Treatment of experimental animals with prototypical enzyme inducers represents a useful tool to characterize the role of different isozymes in drug metabolism and to improve our knowledge on factors regulating their synthesis at the transcriptional level. The effect of model enzyme inducers on phase II (conjugating) enzyme families, including UDP-glucuronosyltransferase’s and glutathione-S-transferase’s, has been well characterized in rodent liver. More recently, the effect of inducers on the expression of canalicular multidrug resistance-associated protein 2 (Mrp2) has been focused upon. The identification of a number of conjugated drugs as Mrp2 substrates suggests that both the conjugation and transport systems act coordinately to improve drug elimination from the body. We provide evidence about circumstances resulting in the simultaneous upregulation of phase II enzymes and Mrp2 in hepatic and extrahepatic tissues, most likely involving activation of common nuclear receptors (e.g., FXR, PXR). Additionally, we provide an analysis of examples of drug-induced toxicity leading to the simultaneous downregulation of both systems. Potential therapeutic strategies based on the modulation of expression of these systems are also briefly commented upon.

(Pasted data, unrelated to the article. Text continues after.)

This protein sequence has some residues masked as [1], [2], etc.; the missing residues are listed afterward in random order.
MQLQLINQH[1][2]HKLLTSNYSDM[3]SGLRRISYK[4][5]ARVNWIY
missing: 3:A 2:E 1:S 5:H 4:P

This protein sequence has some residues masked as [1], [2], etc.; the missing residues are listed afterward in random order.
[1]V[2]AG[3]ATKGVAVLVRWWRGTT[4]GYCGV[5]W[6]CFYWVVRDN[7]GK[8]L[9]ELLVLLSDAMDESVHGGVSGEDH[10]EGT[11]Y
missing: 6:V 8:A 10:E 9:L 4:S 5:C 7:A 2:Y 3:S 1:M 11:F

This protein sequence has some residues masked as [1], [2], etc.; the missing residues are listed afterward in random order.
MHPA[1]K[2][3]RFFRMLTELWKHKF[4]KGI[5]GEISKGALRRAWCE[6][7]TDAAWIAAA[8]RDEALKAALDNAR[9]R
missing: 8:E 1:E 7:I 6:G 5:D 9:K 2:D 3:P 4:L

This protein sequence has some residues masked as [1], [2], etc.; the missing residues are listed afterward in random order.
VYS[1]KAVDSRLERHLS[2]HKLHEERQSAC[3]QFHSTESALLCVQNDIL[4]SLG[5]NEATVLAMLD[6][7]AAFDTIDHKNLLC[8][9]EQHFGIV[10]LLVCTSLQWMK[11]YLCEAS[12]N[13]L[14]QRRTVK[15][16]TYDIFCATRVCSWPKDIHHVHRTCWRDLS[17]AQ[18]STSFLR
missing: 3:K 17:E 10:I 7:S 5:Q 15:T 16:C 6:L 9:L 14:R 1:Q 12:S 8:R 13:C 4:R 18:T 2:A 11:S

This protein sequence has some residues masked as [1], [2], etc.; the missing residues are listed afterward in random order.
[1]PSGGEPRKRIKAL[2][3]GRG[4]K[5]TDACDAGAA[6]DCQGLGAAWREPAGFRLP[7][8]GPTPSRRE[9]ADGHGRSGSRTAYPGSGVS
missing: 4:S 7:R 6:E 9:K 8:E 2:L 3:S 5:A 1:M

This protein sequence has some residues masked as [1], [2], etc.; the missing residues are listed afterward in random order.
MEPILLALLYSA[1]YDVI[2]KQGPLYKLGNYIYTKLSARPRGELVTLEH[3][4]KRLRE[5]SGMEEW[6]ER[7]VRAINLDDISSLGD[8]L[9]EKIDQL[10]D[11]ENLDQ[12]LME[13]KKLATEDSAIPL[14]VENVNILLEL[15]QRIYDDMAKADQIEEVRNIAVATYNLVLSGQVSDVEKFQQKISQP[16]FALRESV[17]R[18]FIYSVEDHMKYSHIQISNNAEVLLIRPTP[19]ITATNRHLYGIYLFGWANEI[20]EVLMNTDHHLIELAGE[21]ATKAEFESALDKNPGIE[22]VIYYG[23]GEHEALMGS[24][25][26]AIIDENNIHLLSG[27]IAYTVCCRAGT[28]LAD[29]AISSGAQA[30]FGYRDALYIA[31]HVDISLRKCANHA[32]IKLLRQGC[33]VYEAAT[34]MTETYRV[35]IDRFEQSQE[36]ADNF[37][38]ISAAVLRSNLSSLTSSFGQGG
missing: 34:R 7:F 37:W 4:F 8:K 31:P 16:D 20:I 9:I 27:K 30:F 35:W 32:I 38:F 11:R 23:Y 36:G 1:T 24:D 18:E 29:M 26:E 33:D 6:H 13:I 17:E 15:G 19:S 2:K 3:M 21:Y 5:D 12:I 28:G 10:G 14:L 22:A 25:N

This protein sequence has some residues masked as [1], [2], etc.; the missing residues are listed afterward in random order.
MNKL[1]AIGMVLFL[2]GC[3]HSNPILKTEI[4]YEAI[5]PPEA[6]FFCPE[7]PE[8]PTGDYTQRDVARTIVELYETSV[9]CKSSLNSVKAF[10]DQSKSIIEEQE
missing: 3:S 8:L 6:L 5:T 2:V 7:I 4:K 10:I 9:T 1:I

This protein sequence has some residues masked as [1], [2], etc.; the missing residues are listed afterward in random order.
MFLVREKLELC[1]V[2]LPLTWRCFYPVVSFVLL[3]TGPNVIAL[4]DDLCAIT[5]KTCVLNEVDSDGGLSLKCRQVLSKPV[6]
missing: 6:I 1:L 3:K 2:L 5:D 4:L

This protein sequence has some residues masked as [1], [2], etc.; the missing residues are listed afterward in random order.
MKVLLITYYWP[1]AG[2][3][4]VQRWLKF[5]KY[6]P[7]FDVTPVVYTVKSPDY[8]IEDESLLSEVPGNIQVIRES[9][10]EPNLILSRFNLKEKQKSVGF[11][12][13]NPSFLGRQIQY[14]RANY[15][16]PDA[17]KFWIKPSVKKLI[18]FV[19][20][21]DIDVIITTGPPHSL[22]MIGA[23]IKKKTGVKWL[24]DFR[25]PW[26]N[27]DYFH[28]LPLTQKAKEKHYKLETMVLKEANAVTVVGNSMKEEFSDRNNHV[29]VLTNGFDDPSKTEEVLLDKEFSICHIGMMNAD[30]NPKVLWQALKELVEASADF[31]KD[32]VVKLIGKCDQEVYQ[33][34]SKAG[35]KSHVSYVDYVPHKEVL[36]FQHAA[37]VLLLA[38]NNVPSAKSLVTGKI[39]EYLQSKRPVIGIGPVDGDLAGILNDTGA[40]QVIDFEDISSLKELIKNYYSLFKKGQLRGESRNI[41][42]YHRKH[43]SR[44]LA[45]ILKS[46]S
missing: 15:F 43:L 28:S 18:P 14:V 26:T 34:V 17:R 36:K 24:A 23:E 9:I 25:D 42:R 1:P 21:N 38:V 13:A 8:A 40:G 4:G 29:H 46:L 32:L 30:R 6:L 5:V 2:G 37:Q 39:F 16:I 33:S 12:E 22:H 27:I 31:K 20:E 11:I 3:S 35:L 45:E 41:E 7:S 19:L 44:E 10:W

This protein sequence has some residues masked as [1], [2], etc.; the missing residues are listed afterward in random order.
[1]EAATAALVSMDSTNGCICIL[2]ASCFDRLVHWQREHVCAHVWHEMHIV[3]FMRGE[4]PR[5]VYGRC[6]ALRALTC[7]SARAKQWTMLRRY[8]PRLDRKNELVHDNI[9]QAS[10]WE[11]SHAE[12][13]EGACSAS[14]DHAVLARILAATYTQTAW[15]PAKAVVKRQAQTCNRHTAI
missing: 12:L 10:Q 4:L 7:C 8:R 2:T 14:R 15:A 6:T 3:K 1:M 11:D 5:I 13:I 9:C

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Published in Annals of Hepatology, v. 3, issue 1.

Copyright © 2004 Fundación Clínica Médica Sur, A.C.

This is an open access article under the CC BY-NC-ND license (http://creativecommons.org/licenses/by-nc-nd/4.0/).

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